Personal preparation for the WSET 3 practical exam

Pig with a dirty nose
Make sure you prepare your palate for tasting.

The right personal preparation for a wine tasting is key. And I’m not even talking about basic hygiene (one would hope that’s a given).

I’m talking about things like avoiding perfume, which can interfere with or even block entirely your ability to perceive the aromas in the wine you’re tasting. Similarly, having recently brushed your teeth can greatly influence your taste perception and this can turn a gorgeous, velvety Burgundy into a brew as bitter as bile.

Here are some things to avoid the day of (and the night before) the WSET 3 tasting exam:

  • DON’T wear lotions, perfumes, or anything scented. You’ll just throw your nose (and the noses of your classmates) off the delicate aromas of the wine.
  • DON’T brush your teeth or eat a mint right before your exam. By all means, brush your teeth in the morning (good oral hygiene is sexy) but make sure there’s a good hour or two between that minty toothpaste/mouthwash and your practical wine exam.
  • DON’T eat anything overly flavorful or spicy. Your greatest asset for the practical exam is a neutral, perceptive palate ... so a lunch of pungent curry, garlicky pasta, or a burrito swimming in hot sauce isn’t the smartest idea.
  • DON’T burn your mouth! Okay, so no one does this intentionally, but just be extra careful with the temperature of your food in the days leading up to your exam. Burning your tongue will WRECK your ability to taste.
  • DON’T drink excessively the night before. Not only will you feel tired, sick, and muddled the day after, but your taste perception will be impeded by the noxious alcohol fumes your lungs are desperately pumping out of you. I know you may want to "practice" the night before, but err on the side of caution and go to bed early (and booze-free).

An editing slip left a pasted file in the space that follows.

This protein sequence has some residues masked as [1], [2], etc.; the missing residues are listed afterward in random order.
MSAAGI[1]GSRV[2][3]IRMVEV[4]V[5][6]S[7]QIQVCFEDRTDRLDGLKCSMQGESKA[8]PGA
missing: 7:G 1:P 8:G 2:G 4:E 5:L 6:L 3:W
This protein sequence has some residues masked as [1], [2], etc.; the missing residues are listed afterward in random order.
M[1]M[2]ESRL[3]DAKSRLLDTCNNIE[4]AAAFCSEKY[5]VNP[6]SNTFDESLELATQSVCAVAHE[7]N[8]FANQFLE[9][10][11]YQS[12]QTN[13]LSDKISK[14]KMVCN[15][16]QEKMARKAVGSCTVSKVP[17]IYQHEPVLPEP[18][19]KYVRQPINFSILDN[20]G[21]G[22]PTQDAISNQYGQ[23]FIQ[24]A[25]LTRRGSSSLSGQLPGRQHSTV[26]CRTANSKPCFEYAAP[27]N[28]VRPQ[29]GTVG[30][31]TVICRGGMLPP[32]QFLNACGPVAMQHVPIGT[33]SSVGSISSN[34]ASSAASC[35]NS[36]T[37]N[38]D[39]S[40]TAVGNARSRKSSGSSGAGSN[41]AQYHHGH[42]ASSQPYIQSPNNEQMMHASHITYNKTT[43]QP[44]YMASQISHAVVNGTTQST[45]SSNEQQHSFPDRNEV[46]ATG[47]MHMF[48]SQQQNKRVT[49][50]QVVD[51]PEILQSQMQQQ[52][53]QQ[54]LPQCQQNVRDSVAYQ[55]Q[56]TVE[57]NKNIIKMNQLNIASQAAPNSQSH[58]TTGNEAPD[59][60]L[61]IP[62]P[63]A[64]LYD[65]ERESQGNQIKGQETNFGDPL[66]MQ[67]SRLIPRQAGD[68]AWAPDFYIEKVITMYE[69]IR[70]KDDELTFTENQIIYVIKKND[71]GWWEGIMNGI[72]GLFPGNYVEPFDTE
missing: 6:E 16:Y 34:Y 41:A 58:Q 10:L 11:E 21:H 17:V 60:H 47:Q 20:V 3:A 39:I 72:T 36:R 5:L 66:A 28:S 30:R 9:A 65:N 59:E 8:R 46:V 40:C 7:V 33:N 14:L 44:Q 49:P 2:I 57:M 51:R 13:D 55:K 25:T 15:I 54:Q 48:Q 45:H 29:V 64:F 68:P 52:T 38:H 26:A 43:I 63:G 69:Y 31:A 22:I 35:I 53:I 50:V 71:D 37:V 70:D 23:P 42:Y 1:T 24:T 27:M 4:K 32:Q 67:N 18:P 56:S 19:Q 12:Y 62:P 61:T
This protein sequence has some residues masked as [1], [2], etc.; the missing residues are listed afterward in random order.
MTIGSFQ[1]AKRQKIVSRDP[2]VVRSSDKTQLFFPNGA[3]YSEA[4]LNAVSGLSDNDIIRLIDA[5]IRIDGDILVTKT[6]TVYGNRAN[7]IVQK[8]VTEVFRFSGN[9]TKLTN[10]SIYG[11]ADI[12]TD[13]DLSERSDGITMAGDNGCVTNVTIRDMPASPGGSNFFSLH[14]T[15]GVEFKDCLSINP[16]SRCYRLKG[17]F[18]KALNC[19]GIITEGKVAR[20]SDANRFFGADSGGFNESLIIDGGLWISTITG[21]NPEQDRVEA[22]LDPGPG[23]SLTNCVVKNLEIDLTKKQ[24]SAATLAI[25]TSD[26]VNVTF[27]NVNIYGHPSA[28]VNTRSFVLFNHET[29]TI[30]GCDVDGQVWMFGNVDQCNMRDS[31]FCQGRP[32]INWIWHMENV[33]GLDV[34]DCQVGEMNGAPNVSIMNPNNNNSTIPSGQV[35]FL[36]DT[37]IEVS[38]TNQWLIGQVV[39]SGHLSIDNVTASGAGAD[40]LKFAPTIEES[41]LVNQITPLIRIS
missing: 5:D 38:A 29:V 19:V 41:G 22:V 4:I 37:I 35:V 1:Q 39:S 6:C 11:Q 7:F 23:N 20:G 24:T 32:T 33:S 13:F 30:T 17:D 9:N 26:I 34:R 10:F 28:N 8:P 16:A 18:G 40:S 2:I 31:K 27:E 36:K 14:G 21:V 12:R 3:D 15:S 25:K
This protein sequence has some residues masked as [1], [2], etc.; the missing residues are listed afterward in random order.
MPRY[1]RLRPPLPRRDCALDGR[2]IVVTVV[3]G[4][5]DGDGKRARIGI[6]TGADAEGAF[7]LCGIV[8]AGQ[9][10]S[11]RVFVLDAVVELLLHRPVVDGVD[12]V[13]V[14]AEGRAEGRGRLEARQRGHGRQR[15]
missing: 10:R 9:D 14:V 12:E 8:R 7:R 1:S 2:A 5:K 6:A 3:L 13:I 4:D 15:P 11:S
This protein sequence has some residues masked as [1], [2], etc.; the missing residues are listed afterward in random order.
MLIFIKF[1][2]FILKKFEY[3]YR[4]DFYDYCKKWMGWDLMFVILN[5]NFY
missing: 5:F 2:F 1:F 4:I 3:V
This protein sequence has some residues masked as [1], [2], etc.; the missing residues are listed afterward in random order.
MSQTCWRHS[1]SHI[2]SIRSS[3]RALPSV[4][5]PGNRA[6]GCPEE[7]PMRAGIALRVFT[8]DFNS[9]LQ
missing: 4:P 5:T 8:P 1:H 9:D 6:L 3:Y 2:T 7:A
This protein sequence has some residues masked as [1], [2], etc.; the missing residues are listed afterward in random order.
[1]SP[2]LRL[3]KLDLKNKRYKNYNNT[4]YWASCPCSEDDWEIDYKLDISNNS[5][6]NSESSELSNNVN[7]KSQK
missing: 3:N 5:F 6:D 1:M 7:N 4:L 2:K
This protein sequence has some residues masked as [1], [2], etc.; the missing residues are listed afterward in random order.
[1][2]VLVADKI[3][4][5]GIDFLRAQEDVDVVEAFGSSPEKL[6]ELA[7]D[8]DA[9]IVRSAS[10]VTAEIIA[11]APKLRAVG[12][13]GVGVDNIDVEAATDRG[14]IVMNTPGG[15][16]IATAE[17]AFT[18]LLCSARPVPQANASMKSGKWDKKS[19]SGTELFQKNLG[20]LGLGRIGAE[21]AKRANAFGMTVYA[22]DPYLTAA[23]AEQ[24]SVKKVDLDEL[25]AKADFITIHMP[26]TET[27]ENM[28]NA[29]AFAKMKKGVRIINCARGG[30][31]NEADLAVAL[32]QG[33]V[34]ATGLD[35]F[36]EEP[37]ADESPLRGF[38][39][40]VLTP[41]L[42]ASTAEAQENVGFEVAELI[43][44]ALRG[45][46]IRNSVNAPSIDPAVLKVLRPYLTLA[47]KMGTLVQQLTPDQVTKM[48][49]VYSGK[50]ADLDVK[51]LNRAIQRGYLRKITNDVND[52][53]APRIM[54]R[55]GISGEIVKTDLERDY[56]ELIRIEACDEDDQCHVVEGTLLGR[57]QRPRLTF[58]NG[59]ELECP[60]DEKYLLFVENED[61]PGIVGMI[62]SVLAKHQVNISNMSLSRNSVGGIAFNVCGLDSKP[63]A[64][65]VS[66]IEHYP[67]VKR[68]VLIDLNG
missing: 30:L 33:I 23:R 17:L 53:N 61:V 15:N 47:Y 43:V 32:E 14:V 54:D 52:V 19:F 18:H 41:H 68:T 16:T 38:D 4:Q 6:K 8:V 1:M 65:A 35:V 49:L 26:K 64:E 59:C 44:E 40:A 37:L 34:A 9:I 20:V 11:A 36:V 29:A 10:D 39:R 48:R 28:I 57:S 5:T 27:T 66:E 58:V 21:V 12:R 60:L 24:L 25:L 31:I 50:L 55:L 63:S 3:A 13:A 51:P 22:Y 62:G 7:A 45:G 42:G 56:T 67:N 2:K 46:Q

Pro Tip: An excellent trick a lot of wine folk do before leaving the house for a wine tasting is swish wine around their mouths (after brushing their teeth). Use a light to medium bodied wine, red or white, something that has medium-plus acidity, and is in the neutral-ish camp, such as Chablis, Muscadet, or Sangiovese. This will get your salivary glands going, which will help you taste better. Also, the first sip you take won't shock your palate.

A final word on the WSET 3 practical exam

Drinking a white wine; WSET Level 3 exam
Use our wine tasting tips to ace the WSET Level 3.

He cheated.

Richard Pratt cheated.

If you want to read Roald Dahl’s short story, Taste, for yourself and find out how it ends, click on the link immediately and don’t read our next sentence (which gives it away).

Just as Mr. Schofield realizes in horror he’s lost the wager, the elderly maid comes to the dinner table and hands Mr. Pratt his reading glasses ... which he left in the study ... where Mr. Schofield had left the claret to breathe before dinner.

Busted.

Armed with the advice in this guide, you won’t have to revert to the same skullduggery to get what you want, which is that shiny WSET 3 lapel pin and the industry respect you have earned.

In fact, as a graduate of the WSET level 3, you’ll be fully equipped, if not more so than Mr. Pratt, to assess and identify a vast repertoire of wines from the world’s principal winemaking regions. So remember our advice:

  1. Know what is required of you
  2. Practice the SAT until it becomes second nature
  3. Master the theory behind tasting & evaluating wine
  4. Use Brainscape to internalize the facts
  5. Learn the logical order of aroma and flavor variables
  6. Squeeze those extra marks out
  7. Personal preparation for the WSET 3 practical exam

And enjoy your wine!

À votre santé!